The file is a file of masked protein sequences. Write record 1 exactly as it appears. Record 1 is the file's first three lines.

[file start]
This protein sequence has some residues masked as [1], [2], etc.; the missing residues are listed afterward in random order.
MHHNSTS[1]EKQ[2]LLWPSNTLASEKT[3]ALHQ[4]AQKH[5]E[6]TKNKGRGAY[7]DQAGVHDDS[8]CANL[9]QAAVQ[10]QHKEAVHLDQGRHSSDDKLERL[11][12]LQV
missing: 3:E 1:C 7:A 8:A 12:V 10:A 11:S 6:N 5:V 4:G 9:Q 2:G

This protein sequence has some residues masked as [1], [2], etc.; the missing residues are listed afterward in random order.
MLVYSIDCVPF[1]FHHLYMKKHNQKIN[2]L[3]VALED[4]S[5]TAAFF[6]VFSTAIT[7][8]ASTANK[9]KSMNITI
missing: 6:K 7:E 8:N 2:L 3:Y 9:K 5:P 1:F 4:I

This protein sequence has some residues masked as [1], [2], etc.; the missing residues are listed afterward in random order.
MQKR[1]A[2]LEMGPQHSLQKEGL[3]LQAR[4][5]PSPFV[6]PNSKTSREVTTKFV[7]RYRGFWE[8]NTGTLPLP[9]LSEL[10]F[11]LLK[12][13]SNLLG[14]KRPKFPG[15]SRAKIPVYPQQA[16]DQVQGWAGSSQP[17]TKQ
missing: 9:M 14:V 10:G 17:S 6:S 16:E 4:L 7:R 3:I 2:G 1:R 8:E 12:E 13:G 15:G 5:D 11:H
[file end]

This protein sequence has some residues masked as [1], [2], etc.; the missing residues are listed afterward in random order.
MHHNSTS[1]EKQ[2]LLWPSNTLASEKT[3]ALHQ[4]AQKH[5]E[6]TKNKGRGAY[7]DQAGVHDDS[8]CANL[9]QAAVQ[10]QHKEAVHLDQGRHSSDDKLERL[11][12]LQV
missing: 3:E 1:C 7:A 8:A 12:V 10:A 11:S 6:N 5:V 4:G 9:Q 2:G